I’ve been experimenting with Maya 2009’s Mental Ray Render Passes feature. It’s intended to easily allow separation of different elements of the render into separate images. An easy example would be separating the diffuse light from the shadow. In practice it seems to be way more finicky ( or broken) than it ought to be. After many trials I’ve developed a workflow via After Effects that successfully composites all my passes so that they just about match the default composite render.
Step 1. Understanding The Problem
There seems to be a bug with the color clamping in most Maya image output file formats when using render passes. Even with most of the file types that support higher bit depths there seems to be a tendency to clamp down to an 8 bit range, and also do it incorrectly (for compositing needs). The shadow pass is the first area where I noticed this. Instead of a “normal” shadow pass that only involves black and white values, this Maya Mental Ray shadow pass now includes hues from the scene and is also luminance inverted.
The correct and normal method to composite this type of shadow pass would be to combine or merge it on top of the diffuse color pass using a “difference” apply mode. This almost works, but for some reason (improper clamping) it causes inverted colors to appear in the deeper shadows.
This clamping issue causes inconsistency between the different color layers that need to fit together just so in your compositor. This bug also affects other render pass types. Direct Irradiance pass doesn’t composite properly with diffuse material color pass. depth maps do not create proper values over the entire scene area, instead only the front part of the scene. A whole mess of problems emerge. So now you are stuck using a 32 bit file format to get those render passes to work right. Well that’s fine.. but then on top of that it turns out that only one of the possible image file format works properly, and the rest clamp down to 8 bit even though they may be theoretically compatible with higher bit depths. EXR is our savior. For some reason there seems to be a bug with many other file types such as targa, tiff, even iff, do not work right, even if the frame buffer is set to 32 bit. Until Autodesk fixes this issue, we need to work around it.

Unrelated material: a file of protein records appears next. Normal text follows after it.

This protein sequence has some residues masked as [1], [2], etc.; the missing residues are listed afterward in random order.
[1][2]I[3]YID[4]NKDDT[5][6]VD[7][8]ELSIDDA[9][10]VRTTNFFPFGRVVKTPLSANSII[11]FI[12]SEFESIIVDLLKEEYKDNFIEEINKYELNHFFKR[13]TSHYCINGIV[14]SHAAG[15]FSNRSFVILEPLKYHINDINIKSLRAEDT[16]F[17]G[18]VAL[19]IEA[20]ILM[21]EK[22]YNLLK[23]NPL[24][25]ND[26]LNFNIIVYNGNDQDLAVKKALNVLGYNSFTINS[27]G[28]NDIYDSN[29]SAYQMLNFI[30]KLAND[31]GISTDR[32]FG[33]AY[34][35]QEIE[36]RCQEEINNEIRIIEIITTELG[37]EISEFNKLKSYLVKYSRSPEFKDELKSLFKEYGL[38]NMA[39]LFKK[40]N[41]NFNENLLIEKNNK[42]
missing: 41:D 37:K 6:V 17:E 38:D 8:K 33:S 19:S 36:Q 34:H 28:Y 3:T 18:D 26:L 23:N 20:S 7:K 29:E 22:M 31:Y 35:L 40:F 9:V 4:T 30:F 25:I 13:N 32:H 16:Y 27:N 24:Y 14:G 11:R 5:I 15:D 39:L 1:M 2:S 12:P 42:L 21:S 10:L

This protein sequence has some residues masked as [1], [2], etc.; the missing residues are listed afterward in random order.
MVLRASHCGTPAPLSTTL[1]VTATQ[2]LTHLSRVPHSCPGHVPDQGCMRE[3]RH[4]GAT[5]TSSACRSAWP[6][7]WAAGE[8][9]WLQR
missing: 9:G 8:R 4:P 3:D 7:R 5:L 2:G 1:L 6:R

Step 2. So Now What??
Here are the steps to output 32 bit EXR sequences out of Maya.
2. Maya-> Render Settings-> Quality tab-> Data Type-> RGBA [float] 4×32 Bit
Now you should end up with a sequence of EXR files, either a bunch of different passes in separate files or a ton of channels all crammed into the same file. Here’s how to deal with them inside of After Effects.
1. After Effects->Import->select your EXR sequence passes
2. Lay your passes onto the timeline. If you’ve made one EXR with all your passes inside of it, then make a duplicate layer on the timeline for each pass type you made.
3. Select each layer and apply Effect-> 3D Channel-> EXtractoR
This plugin is now included with After Effect CS4 . If you have an earlier version then you can still download it for free from this site. Also, I find that version 1.3 is much more stable than version 1.2 (that shipped with CS4), so you may want to update in any case.
4. Click the EXtratoR Channel Info Box in the Effect Controls tab. Here you will need to pick the R, G, and B layers that are appropriate to the pass you are trying to display in each layer. If you have separate EXR pass files then there will probably only be three choices in each, but if you have a composite EXR with all your passes then you may have a very long list. You can see how I chose the RGB shadow pass channels for my shadow layer in the image above.
5. Select the appropriate apply modes for all your layers. Shadow should be on Difference, Specular should be on Add, Direct Irradiance should be on Multiply.
At this point you should still be seeing a messed up looking composite that does not match your beauty pass- but we’re almost there! We need to set the entire project to a 32 bit color space.
6. After Effects-> File -> Project Settings -> Color Settings -> Depth -> 32 bits per channel (float)
Now at last you should have a 3D composite that matches your beauty pass!